Skull

The skull (cranium) is the skeletal structure of the head supporting the face and forming a protective cavity for the brain. The skull consists of 22 bones divided into the viscerocranium (facial skeleton) and the neurocranium. The neurocranium is further subdivided into the calvarium (the skullcap) and the base of the skull (the cranial fossa).

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Viscerocranium

The viscerocranium is responsible for maintaining the structure for the muscles of the face. The muscles are arranged in a complex anatomical pattern to allow for a variety of facial functions such as mastication, smiling, frowning, eye movement, and patency of the nasal passage.

Table: Bones of the viscerocranium
Viscerocranium bone Number of bones Facial features
Zygomatic Paired Cheekbone
Lacrimal Paired Anterior medial wall of the orbit
Nasal Paired Bridge of the nose
Palatine Paired Posterior quarter of the hard palate
Maxilla Paired Upper jaw and ¾ of the hard palate (the palatine process of the maxilla)
Vomer Single Posterior portion of the nasal septum
Mandible Single Lower jaw and chin
Ethmoid Single Roof of the nasal cavity, medial wall of the ocular orbit, and part of the nasal septum
Anterior view of the skull

Anterior view of the skull featuring the bones of the viscerocranium:
Zygomatic (blue), lacrimal (green), nasal (blue/midline), inferior nasal conchae (blue inside the nasal cavity), palatine (dark orange), maxillary (light orange), vomer (blue/midline), mandible (beige), and ethmoid (gray within the nasal cavity)

Image: “Anterior View of Skull” by Lumen Learning. License: CC BY 4.0
Right lateral view of the skull

Lateral view of the skull featuring the bones and sutures

Image by Lecturio.

Calvarium

The calvarium, or neurocranium, is the part of the skull most associated with the word. The calvarium consists of the unpaired frontal bone, unpaired occipital bone, bilateral parietal bones, and bilateral temporal bones. The bones are initially separated (the fontanelles at birth) and fuse over childhood. The bones are then connected by specific sutures: coronal, squamous, lambdoid, and sagittal.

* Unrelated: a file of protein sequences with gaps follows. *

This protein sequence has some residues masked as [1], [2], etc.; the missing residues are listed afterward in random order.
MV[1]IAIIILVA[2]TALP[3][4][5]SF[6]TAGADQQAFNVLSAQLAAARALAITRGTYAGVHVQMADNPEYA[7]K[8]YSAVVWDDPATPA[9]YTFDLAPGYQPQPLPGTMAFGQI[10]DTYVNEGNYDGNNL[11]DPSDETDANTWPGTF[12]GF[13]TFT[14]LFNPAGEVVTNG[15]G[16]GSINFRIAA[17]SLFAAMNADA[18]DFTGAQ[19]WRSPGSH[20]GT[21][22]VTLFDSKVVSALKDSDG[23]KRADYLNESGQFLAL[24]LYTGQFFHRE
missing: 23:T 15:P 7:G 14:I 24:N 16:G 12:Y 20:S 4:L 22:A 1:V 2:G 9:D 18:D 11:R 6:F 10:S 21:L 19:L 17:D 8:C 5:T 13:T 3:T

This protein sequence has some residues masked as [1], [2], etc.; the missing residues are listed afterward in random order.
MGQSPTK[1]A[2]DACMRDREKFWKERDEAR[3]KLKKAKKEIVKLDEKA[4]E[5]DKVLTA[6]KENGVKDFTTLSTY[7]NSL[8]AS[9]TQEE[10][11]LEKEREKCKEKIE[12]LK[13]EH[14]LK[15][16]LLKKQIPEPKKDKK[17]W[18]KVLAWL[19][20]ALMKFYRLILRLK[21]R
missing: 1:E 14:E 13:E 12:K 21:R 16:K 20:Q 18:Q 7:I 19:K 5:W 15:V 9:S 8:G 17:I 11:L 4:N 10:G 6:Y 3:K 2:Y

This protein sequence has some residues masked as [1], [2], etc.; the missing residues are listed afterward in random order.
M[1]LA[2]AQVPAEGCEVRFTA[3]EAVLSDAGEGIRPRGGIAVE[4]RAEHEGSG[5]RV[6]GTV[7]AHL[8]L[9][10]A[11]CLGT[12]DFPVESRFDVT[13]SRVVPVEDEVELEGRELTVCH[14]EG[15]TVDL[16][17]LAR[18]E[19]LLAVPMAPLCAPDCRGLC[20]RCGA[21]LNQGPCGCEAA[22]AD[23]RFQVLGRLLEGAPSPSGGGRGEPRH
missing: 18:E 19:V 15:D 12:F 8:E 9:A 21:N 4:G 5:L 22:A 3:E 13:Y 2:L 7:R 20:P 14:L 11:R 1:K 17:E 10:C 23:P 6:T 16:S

Bones of the calvarium:

  • Frontal bone
  • Occipital bone
  • Parietal bones (2)
  • Temporal bones (2)
Posterior view of the skull

Posterior (slightly inferior) view of the skull featuring the bones of the calvarium:
the frontal bone (not pictured), occipital bone (blue), and parietal bone (purple)

Image: “Anterior View of Skull” by LumenLearning. License: CC BY 4.0

Main sutures are immobile joints between adjacent bones of the skull:

  • Coronal: between the frontal and parietal bones
  • Sagittal: between the parietal bones, along the midline
  • Lambdoid: between the parietal and occipital bones 
  • Squamous: between the parietal and temporal bones
Skull sutures

Lateral view of the skull featuring the coronal, lambdoid, and squamous sutures

Image: “Skull sutures” by OpenStax College. License: CC BY 3.0

Major fontanelles are areas of connective tissue within the gaps/between the bone plates, which are open during infancy:

  • Posterior, occipital, or lambdoid
  • Anterior, bregmatic, or frontal
  • Sphenoidal or anterolateral
  • Mastoid or posterolateral
Table: The major fontanelles
Fontanelle Shape Location Closure
Posterior, occipital, or lambdoid Triangle Junction of the sagittal and lambdoid sutures 3 months
Anterior, bregmatic, or frontal Diamond Junction of the sagittal and coronal sutures 18–24 months
Sphenoidal or anterolateral Irregular and bilateral Between the frontal, parietal, and sphenoid bones 6 months
Mastoid or posterolateral Irregular and bilateral Between the parietal, temporal, and occipital bones 24 months
Lateral view of a newborn's skull

Lateral view of a newborn skull featuring the posterior, anterior, sphenoidal, and mastoid fontanelles